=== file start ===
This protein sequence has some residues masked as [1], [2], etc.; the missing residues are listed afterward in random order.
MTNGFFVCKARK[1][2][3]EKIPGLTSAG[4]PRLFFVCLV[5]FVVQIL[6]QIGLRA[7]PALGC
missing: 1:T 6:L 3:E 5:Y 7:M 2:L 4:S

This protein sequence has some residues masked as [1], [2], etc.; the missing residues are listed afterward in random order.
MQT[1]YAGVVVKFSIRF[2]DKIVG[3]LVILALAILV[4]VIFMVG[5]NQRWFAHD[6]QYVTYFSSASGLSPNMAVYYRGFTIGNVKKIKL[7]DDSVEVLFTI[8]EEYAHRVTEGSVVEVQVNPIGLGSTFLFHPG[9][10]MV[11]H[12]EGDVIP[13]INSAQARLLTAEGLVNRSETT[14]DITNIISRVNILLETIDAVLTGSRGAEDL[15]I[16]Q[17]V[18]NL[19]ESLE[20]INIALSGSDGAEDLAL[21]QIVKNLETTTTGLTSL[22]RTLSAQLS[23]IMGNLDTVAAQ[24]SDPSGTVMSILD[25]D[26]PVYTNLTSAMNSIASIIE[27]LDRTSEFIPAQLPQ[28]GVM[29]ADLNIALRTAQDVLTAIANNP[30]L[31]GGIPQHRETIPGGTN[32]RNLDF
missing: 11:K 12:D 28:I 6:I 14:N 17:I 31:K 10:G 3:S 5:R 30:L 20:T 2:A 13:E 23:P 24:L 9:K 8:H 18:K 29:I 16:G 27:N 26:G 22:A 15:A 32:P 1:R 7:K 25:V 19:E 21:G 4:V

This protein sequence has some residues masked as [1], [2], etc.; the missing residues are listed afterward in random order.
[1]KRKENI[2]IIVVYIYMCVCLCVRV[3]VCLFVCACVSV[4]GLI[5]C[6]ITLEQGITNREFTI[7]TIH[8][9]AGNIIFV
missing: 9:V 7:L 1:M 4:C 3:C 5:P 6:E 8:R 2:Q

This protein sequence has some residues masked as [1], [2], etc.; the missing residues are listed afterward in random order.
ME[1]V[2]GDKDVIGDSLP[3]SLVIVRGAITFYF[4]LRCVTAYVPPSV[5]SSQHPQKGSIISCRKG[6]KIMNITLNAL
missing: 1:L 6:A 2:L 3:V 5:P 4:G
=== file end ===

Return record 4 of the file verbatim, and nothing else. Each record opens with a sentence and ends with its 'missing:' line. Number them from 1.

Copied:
This protein sequence has some residues masked as [1], [2], etc.; the missing residues are listed afterward in random order.
ME[1]V[2]GDKDVIGDSLP[3]SLVIVRGAITFYF[4]LRCVTAYVPPSV[5]SSQHPQKGSIISCRKG[6]KIMNITLNAL
missing: 1:L 6:A 2:L 3:V 5:P 4:G